The magnificent soccer seven of Erik Lamela, Paulinho, Roberto Soldado, Etienne Capoue, Nacer Chadli, Vlad Chiriches and Christian Eriksen never deserved to become a trivia question, but here it goes anyway: what players did Tottenham buy with the money received from Gareth Bale’s sale to Real Madrid (added bonus trivia: “who did Tottenham buy with Bale money” returns 2.7 million Google results)?
Likewise, Rickie Lambert and Mario Balotelli (along with Emre Can, Adam Lallana, Dejan Lovren, Lazar Markovic, Alberto Moreno, Javier Manquillo, and Divock Origi) were not signed to replace Luis Suárez and his output last season of 31 goals in 37 matches by themselves. Daniel Sturridge and Raheem Sterling were supposed to carry his speed and goals. Lallana was to add running, and along with Coutinho, an incisive pass from midfield. Lambert would give the side an option off the bench, and Balotelli would realize his vast, world class potential.
And along with Fabio Borini, the production of the seven players would make up for the goals, assists, attitude, spark, and nutmegs of Suárez. So the idea goes.
Yet heading into December, they’ve combined for eight goals. Granted, Sturridge, the player most likely to replicate the attention Suárez received from opposition defenses, has only played in three matches. But results lack those types of nuances, and Tottenham and Liverpool sit 10th and 12th respectively on the table.
In retrospect, replacing Suárez with one James Rodriguez would have been a much easier solution.
The $100 Million Man
How would you spend $100 million? Not in the sense that of cars and mansions, but within the parameters of a soccer team. You need a new striker, some depth in midfield, and a center back. Who does Football Manager recommend?
Outside of the initial euphoria of the number, the $100 million hole that Suárez and Bale left into their sides was a burden as much as opportunity. It’s never about the money, but the expectations that come with it, and neither Brendan Rodgers nor Mauricio Pochettino had worked with a transfer budget of this scale with their previous jobs at Swansea or Southampton. Like players from smaller clubs, managers experience growing pains as they come to terms with an abundance of resources. Rodgers, Pochettino, and to the same extent, David Moyes, made their names outperforming their limited transfer budgets. But how do you outperform when there are no limits?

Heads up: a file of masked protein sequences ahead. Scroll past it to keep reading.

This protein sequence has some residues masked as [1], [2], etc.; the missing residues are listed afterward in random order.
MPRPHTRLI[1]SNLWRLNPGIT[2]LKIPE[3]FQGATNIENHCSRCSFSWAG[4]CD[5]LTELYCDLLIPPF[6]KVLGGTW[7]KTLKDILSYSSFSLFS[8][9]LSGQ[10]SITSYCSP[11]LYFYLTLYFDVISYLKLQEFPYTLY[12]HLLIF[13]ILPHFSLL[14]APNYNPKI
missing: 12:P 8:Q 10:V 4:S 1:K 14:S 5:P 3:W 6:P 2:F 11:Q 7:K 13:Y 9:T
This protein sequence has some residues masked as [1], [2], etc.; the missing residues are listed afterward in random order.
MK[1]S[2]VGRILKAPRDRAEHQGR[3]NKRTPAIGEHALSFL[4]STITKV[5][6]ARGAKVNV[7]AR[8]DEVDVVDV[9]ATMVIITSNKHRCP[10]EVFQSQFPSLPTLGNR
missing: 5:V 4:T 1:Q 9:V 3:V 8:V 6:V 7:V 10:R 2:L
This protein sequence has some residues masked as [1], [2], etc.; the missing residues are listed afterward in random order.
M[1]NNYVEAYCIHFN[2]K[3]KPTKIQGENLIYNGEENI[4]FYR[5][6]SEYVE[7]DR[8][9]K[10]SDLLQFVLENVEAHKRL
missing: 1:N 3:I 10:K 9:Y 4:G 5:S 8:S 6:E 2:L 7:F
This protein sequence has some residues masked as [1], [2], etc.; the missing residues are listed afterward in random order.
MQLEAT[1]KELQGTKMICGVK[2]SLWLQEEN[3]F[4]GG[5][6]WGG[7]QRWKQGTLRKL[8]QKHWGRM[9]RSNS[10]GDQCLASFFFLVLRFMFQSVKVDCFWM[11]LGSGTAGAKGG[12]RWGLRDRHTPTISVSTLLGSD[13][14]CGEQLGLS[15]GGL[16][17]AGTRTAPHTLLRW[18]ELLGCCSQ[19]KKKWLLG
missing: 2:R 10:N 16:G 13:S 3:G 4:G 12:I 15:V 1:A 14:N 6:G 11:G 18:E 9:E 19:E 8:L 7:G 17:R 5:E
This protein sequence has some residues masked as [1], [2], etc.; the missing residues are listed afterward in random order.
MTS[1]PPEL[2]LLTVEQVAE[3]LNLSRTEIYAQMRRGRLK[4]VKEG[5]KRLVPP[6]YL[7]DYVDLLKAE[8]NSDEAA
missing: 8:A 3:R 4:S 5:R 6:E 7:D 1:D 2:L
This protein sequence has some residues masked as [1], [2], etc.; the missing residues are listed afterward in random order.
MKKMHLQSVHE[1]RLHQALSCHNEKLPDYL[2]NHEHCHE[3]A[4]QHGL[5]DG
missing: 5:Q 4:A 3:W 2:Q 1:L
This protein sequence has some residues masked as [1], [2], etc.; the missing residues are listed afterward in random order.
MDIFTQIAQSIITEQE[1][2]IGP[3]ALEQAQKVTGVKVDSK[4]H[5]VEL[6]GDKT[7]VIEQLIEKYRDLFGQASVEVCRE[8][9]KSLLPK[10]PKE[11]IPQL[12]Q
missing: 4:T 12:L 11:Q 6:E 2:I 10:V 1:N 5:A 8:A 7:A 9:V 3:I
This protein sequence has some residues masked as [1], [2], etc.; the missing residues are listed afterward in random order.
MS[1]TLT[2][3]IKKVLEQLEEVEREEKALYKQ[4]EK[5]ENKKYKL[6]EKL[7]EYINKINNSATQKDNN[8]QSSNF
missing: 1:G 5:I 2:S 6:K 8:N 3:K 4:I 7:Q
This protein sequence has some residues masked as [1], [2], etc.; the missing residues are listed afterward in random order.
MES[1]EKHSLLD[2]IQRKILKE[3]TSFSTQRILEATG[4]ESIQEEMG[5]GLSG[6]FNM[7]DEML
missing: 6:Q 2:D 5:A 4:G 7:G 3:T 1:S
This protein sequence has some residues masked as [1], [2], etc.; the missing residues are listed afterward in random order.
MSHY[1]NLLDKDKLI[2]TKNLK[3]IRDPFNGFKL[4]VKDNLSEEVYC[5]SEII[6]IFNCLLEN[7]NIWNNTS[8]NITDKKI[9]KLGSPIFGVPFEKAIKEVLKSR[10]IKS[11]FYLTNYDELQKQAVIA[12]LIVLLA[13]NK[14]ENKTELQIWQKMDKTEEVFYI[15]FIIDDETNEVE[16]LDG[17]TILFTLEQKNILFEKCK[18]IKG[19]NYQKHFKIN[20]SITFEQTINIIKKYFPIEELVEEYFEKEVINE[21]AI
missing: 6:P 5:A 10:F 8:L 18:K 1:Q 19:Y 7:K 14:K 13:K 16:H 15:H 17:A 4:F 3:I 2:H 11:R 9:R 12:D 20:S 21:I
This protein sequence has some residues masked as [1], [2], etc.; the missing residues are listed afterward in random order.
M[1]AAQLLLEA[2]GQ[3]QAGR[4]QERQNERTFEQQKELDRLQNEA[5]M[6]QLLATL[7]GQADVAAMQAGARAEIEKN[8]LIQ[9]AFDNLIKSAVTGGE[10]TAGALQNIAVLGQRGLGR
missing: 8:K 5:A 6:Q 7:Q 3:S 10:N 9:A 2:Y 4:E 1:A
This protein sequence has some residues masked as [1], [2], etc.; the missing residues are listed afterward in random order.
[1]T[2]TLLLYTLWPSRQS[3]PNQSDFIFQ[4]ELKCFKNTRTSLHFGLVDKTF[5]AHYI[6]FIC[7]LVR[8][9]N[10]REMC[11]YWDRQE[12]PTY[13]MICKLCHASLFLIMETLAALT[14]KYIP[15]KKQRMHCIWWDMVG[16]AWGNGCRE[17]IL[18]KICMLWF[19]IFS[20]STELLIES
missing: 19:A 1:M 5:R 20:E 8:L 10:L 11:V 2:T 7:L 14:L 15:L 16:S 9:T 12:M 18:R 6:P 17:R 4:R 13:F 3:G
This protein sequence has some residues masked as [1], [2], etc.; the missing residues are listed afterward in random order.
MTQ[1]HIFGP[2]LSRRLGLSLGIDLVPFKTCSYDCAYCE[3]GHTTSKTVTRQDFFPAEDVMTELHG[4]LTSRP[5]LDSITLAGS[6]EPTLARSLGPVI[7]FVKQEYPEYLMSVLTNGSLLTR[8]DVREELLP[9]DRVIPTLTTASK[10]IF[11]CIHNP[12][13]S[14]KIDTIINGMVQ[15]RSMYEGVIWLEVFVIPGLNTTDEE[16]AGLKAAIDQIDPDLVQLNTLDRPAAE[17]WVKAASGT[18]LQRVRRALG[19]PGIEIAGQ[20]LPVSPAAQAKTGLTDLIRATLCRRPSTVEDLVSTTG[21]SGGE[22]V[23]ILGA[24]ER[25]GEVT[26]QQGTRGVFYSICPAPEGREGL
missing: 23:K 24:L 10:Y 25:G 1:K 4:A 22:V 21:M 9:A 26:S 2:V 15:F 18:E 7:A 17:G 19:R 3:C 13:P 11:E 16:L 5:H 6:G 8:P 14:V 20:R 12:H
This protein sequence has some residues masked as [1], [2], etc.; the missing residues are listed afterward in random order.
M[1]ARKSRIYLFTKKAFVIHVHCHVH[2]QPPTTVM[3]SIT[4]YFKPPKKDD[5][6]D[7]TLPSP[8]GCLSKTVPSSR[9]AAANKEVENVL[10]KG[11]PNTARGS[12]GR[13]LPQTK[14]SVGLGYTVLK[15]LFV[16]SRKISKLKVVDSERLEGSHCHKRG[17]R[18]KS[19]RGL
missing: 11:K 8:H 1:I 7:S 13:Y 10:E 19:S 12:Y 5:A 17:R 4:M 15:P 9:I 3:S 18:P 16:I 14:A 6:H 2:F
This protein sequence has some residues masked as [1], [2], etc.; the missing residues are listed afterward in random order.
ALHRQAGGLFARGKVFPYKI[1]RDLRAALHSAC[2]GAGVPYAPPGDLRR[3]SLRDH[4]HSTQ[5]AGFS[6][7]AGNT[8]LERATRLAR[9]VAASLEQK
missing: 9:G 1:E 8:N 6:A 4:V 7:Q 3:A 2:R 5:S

Pochettino’s pressing at Southampton was an idiosyncrasy that allowed his sides to punch above their weight. Moyes’ famous last words at United were to build a side that was “harder to beat and harder to play against”. Rodgers’ “Death By Football” mantra was applauded at Swansea, a brave, small club playing football the Barcelona way. But stretching a dollar and instilling an overarching playing philosophy comes second to league titles, Champions Leagues, worldwide marketing campaigns, and most of all, unlimited transfer budgets. Intricate passing triangles are no consolation. Dreaming big is harder than one would imagine.
Joe Allen at Swansea was an essential player in Rodgers’ passing midfield. Joe Allen facing Isco, Luka Modric and Toni Kroos at Anfield in Champions League is a detail that could eventually lead to Rodgers losing his job. At the highest levels, the hot dog will suffice, no matter how it’s made. Pep Guardiola found out at Bayern Munich that passing is considered boring. Tiki taka died in more ways than one.
Waiting For (the Next) Suárez
Is there a right way to spend a $100 million? In theory, the two clubs got it right. The best way to replace Suárez and Bale is by finding the next Suarez and Bale. Markovic is only 20 and Origi is 19 years old. At age 20, Can is already on the verge of cracking the starting lineup for good. All this while rumors of Real Madrid circling Raheem Sterling play ominously in the background like the soundtrack of Jaws. Trophies, meanwhile, seem to be an added bonus.
It took Bale three managers, 24 matches, and two years before Tottenham won a game in which he started. His initial struggles led to rumors of a transfer to Birmingham City for under $5 million in 2009, and inspired this immortal headline. Tottenham would go through two more managers before finally cashing in on Bale. Success truly doesn’t come overnight (Jordan Henderson like Bale, was signed by Damien Comolli and struggled before establishing himself as a first team player - the jury is still out on whether Henderson develops into the elusive $100 million player).
Rodgers and Pochettino traded the balancing act of developing players and not getting relegated for the balancing act of developing players and staying in Champions League –like moving from a sparse frying pan to a million dollar fire. Liverpool last season, and Bale’s Tottenham the year before, represents the high point of each club, with the side specifically built to get the most out of their match winner. The cycle starts over and it’s up to the Chadli’s, Eriksen’s, Origi’s, or Markovic’s to hit the jackpot. Whether the two managers are around to see it is another story.